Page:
The value of careful treatment monitoring was highlighted in results from the Multimodal Treatment Study of AD/HD. (i.e. the MTA study), the largest ADHD treatment study ever conducted. In this study, nearly 600 7-10 year old children with the combined type of ADHD were randomly assigned to one of four treatment conditions: medication treatment, behavior therapy, combined treatment (medication + behavior therapy), or community care, i.e., treatment in the community. Children assigned to the first three groups received their treatment through the study. Those assigned to the community care group received whatever treatment their parents chose to pursue in the community; nearly two-thirds of the time this included medication treatment.

Medication treatment in the MTA Study began with a rigorous titration trial in which three different doses of an initial stimulant medication were tried. Feedback on children’s behavior and school performance was obtained from parents and teachers and this information was used to determine the optimal starting dose. If no dose of the initial medication was sufficiently effective, or if it produced adverse effects, a different medication was tried. The goal of this procedure – which is far more extensive than what typically occurs – was to identify the most effective medication and dose to begin each child’s treatment.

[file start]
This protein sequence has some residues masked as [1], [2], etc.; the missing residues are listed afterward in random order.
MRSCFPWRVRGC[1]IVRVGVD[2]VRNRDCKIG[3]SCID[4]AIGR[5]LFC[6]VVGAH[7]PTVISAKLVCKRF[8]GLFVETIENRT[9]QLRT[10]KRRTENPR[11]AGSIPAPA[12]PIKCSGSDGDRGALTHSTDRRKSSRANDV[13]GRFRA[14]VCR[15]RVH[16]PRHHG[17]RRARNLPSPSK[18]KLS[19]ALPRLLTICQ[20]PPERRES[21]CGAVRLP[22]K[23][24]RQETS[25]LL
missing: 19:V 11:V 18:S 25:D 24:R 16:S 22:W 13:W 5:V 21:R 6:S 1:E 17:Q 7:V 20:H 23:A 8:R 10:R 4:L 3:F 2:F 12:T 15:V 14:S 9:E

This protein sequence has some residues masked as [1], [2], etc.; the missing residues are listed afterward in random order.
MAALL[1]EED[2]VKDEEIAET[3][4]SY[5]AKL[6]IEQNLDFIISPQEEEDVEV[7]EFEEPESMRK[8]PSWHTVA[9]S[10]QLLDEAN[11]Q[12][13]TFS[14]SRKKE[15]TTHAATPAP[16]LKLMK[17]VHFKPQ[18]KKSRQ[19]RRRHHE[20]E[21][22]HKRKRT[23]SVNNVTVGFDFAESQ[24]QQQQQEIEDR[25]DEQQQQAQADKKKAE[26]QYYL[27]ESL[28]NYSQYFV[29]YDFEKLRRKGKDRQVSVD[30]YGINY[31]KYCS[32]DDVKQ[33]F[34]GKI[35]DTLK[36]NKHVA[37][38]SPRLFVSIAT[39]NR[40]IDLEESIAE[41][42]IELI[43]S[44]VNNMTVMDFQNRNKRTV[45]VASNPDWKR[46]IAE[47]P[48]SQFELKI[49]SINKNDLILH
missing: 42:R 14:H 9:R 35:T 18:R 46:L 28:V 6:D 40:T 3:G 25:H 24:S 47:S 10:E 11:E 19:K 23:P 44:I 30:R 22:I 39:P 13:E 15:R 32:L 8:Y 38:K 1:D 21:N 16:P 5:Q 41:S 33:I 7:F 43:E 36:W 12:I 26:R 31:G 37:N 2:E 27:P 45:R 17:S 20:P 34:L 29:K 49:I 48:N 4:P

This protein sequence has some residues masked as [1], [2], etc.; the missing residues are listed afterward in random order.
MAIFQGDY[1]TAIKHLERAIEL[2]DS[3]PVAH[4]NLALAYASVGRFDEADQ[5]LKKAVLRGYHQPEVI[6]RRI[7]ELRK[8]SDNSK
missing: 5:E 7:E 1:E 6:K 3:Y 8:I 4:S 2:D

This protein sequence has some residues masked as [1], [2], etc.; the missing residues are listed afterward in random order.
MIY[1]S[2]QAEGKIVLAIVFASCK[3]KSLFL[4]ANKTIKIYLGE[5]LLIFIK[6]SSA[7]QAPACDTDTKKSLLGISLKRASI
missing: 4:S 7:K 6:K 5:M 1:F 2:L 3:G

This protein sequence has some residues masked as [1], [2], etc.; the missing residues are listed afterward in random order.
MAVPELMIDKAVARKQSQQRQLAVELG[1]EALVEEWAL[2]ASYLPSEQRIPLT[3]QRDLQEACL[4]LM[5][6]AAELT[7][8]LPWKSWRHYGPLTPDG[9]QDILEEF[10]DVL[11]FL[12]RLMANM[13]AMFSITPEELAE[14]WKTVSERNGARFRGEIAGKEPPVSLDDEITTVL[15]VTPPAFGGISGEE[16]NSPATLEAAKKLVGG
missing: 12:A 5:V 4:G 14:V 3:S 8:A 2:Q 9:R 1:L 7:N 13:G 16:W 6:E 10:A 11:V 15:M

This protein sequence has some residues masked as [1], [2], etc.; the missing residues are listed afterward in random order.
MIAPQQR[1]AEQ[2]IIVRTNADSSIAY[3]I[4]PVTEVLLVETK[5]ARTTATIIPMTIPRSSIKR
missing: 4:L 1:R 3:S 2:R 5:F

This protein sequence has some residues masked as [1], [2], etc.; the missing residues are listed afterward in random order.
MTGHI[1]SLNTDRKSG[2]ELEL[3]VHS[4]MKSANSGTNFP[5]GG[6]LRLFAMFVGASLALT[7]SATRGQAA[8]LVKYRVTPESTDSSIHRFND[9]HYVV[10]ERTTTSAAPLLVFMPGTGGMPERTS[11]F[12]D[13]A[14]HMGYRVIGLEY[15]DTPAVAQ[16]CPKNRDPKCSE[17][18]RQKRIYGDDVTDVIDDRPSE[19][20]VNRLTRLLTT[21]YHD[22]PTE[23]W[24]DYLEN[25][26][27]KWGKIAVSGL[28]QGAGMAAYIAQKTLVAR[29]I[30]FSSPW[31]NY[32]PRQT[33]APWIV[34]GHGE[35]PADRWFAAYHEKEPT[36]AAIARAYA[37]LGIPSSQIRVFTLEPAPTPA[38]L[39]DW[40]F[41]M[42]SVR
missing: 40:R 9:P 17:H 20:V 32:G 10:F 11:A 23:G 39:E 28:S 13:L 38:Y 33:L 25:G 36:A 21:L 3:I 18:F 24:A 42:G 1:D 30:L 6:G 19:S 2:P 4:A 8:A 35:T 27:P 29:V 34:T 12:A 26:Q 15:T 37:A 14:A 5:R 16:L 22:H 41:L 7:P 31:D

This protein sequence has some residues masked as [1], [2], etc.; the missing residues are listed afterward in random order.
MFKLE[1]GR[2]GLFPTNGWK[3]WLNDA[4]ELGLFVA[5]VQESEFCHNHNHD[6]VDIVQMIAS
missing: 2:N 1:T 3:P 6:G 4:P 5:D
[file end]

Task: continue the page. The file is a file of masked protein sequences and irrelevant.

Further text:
After treatment began its ongoing effectiveness of treatment was monitored via monthly follow-up visits and phone contact with teachers. The purpose was to learn how well children’s ADHD symptoms were being controlled over time and how well they continued to function in behavioral, academic and social domains. Although one might assume that the careful procedure used to identify the optimal starting medication and dose for each child would obviate the need for treatment adjustments, this did not turn out to be the case.